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“A Third of a Century of Currency Expectations Data: The Carry Trade and the Risk Premium”

Summary:
That’s the title of a new paper, coauthored with Jeffrey Frankel, using data extending back to August 1986. For four decades economists have been finding that the forward discount is a very biased forecast of future changes in the exchange rate. The carry trade makes money, on average. For just as long, they have been debating the appropriate interpretation of the bias. Is it evidence of an exchange risk premium? Under that interpretation, a currency that sells at a forward discount does so not because it is expected to depreciate in the future but because it is perceived as risky. Using data on survey-based expectations over 32 years across 17 currencies, we reject that interpretation of the forward bias. We find that when investors sell a currency at a forward discount, it is indeed

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That’s the title of a new paper, coauthored with Jeffrey Frankel, using data extending back to August 1986.

For four decades economists have been finding that the forward discount is a very biased forecast of future changes in the exchange rate. The carry trade makes money, on average. For just as long, they have been debating the appropriate interpretation of the bias. Is it evidence of an exchange risk premium? Under that interpretation, a currency that sells at a forward discount does so not because it is expected to depreciate in the future but because it is perceived as risky. Using data on survey-based expectations over 32 years across 17 currencies, we reject that interpretation of the forward bias. We find that when investors sell a currency at a forward discount, it is indeed because they expect it to depreciate. But we also find concrete evidence of a risk premium, in that expected return differentials are correlated with the VIX measure of risk — even though the risk premium can’t explain forward bias.

Back in the 1980’s, when Frankel started using survey data on currency expectations (with Kenneth Froot), there was a lot of skepticism of such data (remember, these were the days of rational expectations or bust). Since then, the use of survey data have become more widely accepted, perhaps longest in terms of inflation expectations. In the real world, many of the macro series we think of as the purview of hard-headed real-world macro people are surveys (e.g., PMI, for instance; here’s an entire conference).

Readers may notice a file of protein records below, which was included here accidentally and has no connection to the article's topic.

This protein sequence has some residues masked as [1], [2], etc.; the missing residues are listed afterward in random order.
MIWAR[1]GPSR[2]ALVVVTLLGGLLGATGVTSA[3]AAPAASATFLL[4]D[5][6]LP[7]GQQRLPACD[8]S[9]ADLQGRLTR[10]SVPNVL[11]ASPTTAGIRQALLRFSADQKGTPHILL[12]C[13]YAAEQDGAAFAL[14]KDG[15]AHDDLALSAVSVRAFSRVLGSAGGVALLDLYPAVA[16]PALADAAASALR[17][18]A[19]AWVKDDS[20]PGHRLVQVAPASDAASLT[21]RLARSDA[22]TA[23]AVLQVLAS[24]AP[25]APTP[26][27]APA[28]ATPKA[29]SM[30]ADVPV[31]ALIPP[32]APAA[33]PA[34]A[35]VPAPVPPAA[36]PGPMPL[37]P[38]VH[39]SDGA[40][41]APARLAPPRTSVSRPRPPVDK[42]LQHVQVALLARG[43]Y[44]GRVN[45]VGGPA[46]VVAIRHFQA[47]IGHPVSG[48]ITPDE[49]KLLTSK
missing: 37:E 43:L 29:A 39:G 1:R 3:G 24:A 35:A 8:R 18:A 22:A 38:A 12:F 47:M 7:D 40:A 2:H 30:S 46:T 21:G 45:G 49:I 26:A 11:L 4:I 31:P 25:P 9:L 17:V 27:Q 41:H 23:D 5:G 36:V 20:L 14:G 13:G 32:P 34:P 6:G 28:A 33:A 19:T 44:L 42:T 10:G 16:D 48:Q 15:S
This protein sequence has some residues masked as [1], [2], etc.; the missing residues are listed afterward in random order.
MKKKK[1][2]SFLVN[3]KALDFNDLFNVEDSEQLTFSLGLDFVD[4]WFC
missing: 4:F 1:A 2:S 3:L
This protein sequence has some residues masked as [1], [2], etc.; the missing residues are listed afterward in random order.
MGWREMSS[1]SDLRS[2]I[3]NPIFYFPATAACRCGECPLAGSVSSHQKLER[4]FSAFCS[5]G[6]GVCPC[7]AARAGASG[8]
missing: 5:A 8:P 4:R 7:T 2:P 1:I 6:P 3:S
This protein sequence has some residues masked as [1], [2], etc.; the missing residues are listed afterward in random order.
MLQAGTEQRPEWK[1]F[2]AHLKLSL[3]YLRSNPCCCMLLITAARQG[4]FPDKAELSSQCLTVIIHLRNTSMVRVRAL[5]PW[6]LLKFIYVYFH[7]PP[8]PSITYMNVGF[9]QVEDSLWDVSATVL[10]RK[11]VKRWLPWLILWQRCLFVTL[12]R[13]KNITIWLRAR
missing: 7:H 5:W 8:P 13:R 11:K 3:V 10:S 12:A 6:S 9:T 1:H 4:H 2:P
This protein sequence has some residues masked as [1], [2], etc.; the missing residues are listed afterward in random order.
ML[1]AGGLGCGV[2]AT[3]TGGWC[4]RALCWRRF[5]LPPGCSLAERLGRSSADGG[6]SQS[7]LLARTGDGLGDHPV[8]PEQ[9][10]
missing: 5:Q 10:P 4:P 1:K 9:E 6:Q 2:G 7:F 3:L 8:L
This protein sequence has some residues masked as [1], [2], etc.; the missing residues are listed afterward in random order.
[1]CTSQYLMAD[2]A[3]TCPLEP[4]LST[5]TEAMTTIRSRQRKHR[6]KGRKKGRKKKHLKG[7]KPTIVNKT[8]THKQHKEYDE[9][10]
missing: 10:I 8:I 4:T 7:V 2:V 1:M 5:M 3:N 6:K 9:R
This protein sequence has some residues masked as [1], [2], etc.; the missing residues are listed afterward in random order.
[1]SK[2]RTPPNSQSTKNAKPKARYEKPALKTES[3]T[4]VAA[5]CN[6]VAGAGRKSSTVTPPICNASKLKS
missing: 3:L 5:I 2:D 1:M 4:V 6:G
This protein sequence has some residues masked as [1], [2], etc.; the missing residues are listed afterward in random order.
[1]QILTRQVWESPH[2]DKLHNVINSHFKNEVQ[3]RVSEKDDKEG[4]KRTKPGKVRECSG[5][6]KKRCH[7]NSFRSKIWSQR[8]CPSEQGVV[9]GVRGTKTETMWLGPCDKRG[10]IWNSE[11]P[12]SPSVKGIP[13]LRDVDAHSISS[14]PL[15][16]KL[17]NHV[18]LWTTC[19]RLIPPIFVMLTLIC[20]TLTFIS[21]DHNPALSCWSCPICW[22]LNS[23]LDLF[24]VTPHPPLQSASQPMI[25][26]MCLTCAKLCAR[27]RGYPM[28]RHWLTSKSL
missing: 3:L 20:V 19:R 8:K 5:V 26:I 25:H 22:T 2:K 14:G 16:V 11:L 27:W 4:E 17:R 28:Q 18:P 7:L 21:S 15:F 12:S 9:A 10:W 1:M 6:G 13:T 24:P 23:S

Here are the time series for important variables for the USD/GBP, comparing ex post against survey (ex ante) based. First depreciation.

“A Third of a Century of Currency Expectations Data: The Carry Trade and the Risk Premium”
Figure 1: Ex post and ex ante (survey) euro/dollar 3 month exchange rate depreciation, annualized

Notice that the two series differ substantially, with the ex ante considerably less volatile. Interestingly, unlike the usual finding, expected depreciation and the forward discount (approximately the interest differential) are positively correlated, across all currency pairs available.

“A Third of a Century of Currency Expectations Data: The Carry Trade and the Risk Premium”
Figure A: Expected depreciation vs. forward discount. Source: FX4casts, FT Forecasts, Currency Forecasters Digest, and author’s calculations.

The slope, while positive, is not close to unity. This suggests the existence of an exchange risk premium.

The risk premium defined using survey data naturally appears different than that defined using rational expectations.

“A Third of a Century of Currency Expectations Data: The Carry Trade and the Risk Premium”
Figure 2: 3 month excess returns and risk premium (survey) on euro/dollar, annualized

The entire paper is here. Our earlier papers on the subject include this 2002 paper, RIE 1993 and JMCB 1994. A paper related to this subject, coauthored with Bussière, Ferrara and Heipertz is here.

Menzie Chinn
He is Professor of Public Affairs and Economics at the University of Wisconsin, Madison

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